Confessions Of A Male Stripper: A Real ‘Magic Mike’ And ‘Rent-A-Gent’ Escort Tells All

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Although the words “philosophical” and “male stripper” are seldom used together, Jon, 37, a male escort and stripper for Rent-A-Gent in New York City, is both. Steven Soderbergh’s cinematic ode to male strippers — 2012’s “Magic Mike” and “Magic Mike XXL” — gave movie-goers a peek into a world few of us know much about. But not all male entertainers live a sex, drugs and rock ‘n’ roll existence.

Jon, a film major from Italy who works with a production company, got involved with the world of male stripping when Rent-A-Gent was but a glimmer in the CEO’s eye. The founder of the company, former corporate lawyer and investment banker Sara Shikhman, convinced him to join what was a startup two years ago.

Jon (a stage name) told International Business Times that it’s focused both on providing women with dates or “escorts” to corporate events, weddings and parties they don’t want to go to alone, as well offering male strippers for private parties.

“Men have been doing it for centuries,” he said. “For women, sometimes they just want to have fun or be with someone interesting or edgy. They don’t want pressure at the end of the date for sex. So I thought I’d give it a try.”

Although he started out as a Rent-A-Gent date for hire, he subbed last minute for a male stripper who didn’t show up to a gig.

He’s Your Private Dancer

“I’m not a good dancer, I’d never done it before, but it was a challenge,” he said. “I was nervous. Will they like me or not? But then I realized that at a bachelorette party, they want fun. It’s unusual and fun when you take your shirt off. Women have to be more serious and conservative than men. Women want to feel comfortable, and I did too. We are in same situation.”

One of the things he learned on the job, he told IBTimes, was how to read the dynamics of each situation, and adjust accordingly. Male strippers never know what to expect when they arrive to a private bachelorette party — which is often a surprise to the bride to be.

“I’m not like the guys in ‘Magic Mike.’ Most guys cannot be that. Those are real professional dancers. Guys in clubs do some choreography. So, the important thing is to talk before the booking with the client,” Jon said. “Understand what kind of party it is, how old they are, the number of people. Make them feel comfortable with your voice, presence. Let them know you’re normal. ”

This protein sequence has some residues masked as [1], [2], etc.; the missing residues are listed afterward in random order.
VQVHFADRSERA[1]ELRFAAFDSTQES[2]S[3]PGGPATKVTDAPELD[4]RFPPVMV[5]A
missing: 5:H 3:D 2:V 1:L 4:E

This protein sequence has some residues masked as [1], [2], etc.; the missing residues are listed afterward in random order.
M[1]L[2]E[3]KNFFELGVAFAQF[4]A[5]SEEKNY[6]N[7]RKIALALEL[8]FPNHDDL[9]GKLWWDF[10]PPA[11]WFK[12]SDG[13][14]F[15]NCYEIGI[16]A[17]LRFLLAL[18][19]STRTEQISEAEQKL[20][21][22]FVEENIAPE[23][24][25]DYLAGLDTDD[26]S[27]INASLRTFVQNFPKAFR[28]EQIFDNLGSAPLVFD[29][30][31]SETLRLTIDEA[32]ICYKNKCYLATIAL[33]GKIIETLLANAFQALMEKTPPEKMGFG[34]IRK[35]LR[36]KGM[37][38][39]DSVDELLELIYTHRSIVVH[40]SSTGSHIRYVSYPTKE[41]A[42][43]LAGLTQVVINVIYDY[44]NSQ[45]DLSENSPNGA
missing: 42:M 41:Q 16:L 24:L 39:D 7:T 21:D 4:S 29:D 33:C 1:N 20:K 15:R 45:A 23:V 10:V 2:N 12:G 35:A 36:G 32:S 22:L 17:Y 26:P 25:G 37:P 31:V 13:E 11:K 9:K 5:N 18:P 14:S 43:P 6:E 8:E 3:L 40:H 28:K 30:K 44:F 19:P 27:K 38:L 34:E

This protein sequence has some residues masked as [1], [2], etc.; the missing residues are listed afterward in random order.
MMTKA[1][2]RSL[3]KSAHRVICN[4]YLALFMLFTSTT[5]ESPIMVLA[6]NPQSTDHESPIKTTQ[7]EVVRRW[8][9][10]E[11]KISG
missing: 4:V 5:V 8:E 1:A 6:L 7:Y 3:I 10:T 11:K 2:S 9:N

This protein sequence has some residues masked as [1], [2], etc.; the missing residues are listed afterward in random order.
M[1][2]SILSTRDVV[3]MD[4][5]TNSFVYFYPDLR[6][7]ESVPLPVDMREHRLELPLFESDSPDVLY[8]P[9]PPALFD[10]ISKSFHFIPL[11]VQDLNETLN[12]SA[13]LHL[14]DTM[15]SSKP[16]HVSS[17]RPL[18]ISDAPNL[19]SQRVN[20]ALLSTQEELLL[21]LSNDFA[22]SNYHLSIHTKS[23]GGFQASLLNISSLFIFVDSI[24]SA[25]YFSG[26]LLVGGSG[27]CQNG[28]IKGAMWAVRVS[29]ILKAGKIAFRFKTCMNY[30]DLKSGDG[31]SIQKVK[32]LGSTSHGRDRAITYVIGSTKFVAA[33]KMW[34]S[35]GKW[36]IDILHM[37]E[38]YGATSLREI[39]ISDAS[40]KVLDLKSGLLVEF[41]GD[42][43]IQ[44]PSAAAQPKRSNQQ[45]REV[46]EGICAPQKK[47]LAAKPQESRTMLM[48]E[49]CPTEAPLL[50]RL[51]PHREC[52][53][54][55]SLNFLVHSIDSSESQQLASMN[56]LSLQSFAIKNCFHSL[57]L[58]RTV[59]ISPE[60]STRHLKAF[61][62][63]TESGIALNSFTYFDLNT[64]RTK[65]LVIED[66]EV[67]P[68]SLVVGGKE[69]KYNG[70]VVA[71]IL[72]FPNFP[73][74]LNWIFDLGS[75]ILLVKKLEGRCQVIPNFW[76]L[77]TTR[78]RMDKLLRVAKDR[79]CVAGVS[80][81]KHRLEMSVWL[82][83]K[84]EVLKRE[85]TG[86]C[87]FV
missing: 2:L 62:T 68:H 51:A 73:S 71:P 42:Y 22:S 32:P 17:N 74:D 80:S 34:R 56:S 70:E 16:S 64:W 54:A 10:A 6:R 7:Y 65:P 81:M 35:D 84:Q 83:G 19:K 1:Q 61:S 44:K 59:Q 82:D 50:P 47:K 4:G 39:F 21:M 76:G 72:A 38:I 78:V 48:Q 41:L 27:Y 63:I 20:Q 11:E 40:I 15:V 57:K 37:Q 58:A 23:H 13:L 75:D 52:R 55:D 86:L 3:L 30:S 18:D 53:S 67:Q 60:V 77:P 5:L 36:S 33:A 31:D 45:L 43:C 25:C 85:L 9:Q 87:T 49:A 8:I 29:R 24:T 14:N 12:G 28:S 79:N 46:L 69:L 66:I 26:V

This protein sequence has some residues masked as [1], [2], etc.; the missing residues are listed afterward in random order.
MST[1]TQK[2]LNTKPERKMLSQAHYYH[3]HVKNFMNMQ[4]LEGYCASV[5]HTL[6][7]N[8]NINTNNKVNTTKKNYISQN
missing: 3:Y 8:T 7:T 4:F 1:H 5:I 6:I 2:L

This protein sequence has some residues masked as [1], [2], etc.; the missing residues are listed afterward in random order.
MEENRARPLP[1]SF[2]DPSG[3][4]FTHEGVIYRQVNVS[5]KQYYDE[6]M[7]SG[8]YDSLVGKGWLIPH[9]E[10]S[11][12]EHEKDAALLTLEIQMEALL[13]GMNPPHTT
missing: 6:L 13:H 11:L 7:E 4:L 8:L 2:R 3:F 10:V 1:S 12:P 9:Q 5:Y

For a bachelorette party, having the surprise factor is important.

‘You Don’t Want To Jump On Them Right Away’

“You want to have the shock factor. Take off your shirt within 10 seconds, and omg it’s crazy. Even if you do this, it doesn’t mean you do lap-dances right away. You take the temperature, and once the surprise factor is gone, you mingle, make them feel comfortable. Dance with them. If atmosphere is wild, and they’ve been partying, you give lapdances to the girls. Most of guests are married women. so you don’t want to jump on them right away or maybe at all.”

Jon recounted one of the strangest experiences he ever experienced.

He was hired by a group of young Asian women to dance at a bachelorette party. “I got to the hotel room, and as soon as the bride-to-be saw me, she hid behind the sofa. I thought she was joking, but she never came out. That was not a situation where I took my shirt off!”

He said he talked to her about her marriage, and suggested that they practice making her big day perfect. So someone in the wedding party pretended to be the priest, and Jon was the groom, and when it came time for the kiss, he offered her his cheek for a kiss, and she ran behind the sofa again. It made him sad, he said, because, “She’s getting married — but she’s afraid of life. Cultures that make women afraid of men aren’t good.”

‘I Like Matthew’s Craziness’

Although there were things about “Magic Mike” that Jon thought were authentic (“I like Matthew’s craziness”), namely the “adrenaline rush” the Matthew McConaughey character feels after performing, Jon didn’t like the ending, in which finding true love seemed to require that the Channing Tatum character leave the stripping world behind. It’s too “conservative,” he said.

The film concludes, he said, that “It’s a superficial world. When you grow up, move on to something else. It’s something people portray to make people feel good about it. Matthew finds love when he leaves the job. But you don’t have to leave this world to find love.”